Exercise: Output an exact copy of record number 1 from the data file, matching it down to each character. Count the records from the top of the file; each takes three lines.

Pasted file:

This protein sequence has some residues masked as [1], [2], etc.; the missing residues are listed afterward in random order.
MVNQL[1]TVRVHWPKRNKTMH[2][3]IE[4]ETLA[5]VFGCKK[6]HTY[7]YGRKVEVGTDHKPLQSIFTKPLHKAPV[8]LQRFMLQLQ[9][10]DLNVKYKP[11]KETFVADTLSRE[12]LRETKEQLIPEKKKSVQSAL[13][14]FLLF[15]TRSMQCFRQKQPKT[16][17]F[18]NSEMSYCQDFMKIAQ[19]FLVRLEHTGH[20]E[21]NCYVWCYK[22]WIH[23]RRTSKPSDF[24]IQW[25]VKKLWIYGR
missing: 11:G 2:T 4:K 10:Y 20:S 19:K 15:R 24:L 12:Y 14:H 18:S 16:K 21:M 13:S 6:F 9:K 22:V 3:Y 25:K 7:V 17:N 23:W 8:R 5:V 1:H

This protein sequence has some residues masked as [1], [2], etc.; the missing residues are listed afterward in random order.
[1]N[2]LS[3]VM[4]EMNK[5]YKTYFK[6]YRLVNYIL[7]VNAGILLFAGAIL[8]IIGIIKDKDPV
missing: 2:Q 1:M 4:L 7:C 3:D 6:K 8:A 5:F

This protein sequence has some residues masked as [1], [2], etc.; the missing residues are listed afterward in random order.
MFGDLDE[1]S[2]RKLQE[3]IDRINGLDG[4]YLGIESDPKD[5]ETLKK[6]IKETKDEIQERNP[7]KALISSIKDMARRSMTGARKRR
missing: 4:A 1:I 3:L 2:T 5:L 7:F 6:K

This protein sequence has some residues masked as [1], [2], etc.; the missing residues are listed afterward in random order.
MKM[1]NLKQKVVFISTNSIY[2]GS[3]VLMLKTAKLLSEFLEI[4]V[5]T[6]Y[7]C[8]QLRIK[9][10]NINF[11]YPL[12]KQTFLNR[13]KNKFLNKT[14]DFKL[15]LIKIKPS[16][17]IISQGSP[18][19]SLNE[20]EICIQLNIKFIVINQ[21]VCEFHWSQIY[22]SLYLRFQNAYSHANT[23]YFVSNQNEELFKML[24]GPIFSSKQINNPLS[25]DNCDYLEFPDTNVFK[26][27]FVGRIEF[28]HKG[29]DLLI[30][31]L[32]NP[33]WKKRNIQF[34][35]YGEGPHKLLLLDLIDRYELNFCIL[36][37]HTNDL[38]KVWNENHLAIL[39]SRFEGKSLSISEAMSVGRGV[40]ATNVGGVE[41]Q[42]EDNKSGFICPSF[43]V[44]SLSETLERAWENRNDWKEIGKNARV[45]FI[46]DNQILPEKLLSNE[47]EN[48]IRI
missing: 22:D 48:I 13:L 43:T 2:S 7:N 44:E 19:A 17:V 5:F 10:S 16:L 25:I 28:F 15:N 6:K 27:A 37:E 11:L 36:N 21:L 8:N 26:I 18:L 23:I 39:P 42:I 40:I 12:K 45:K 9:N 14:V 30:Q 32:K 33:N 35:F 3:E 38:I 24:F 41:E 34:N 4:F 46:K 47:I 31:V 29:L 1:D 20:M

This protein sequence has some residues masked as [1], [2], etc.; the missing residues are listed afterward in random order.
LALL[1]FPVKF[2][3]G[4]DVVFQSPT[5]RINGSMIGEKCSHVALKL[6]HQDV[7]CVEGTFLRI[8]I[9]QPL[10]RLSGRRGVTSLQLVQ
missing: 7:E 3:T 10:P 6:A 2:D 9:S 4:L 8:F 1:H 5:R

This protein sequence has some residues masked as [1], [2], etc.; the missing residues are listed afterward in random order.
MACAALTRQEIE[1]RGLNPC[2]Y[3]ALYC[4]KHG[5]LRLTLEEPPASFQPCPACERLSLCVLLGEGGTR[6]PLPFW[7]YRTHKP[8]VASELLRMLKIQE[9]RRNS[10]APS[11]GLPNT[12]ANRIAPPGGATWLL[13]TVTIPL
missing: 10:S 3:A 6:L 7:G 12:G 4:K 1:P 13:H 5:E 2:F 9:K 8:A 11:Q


This protein sequence has some residues masked as [1], [2], etc.; the missing residues are listed afterward in random order.
MVNQL[1]TVRVHWPKRNKTMH[2][3]IE[4]ETLA[5]VFGCKK[6]HTY[7]YGRKVEVGTDHKPLQSIFTKPLHKAPV[8]LQRFMLQLQ[9][10]DLNVKYKP[11]KETFVADTLSRE[12]LRETKEQLIPEKKKSVQSAL[13][14]FLLF[15]TRSMQCFRQKQPKT[16][17]F[18]NSEMSYCQDFMKIAQ[19]FLVRLEHTGH[20]E[21]NCYVWCYK[22]WIH[23]RRTSKPSDF[24]IQW[25]VKKLWIYGR
missing: 11:G 2:T 4:K 10:Y 20:S 19:K 15:R 24:L 12:Y 14:H 18:S 16:K 21:M 13:S 6:F 9:K 22:V 3:Y 25:K 7:V 17:N 23:W 8:R 5:V 1:H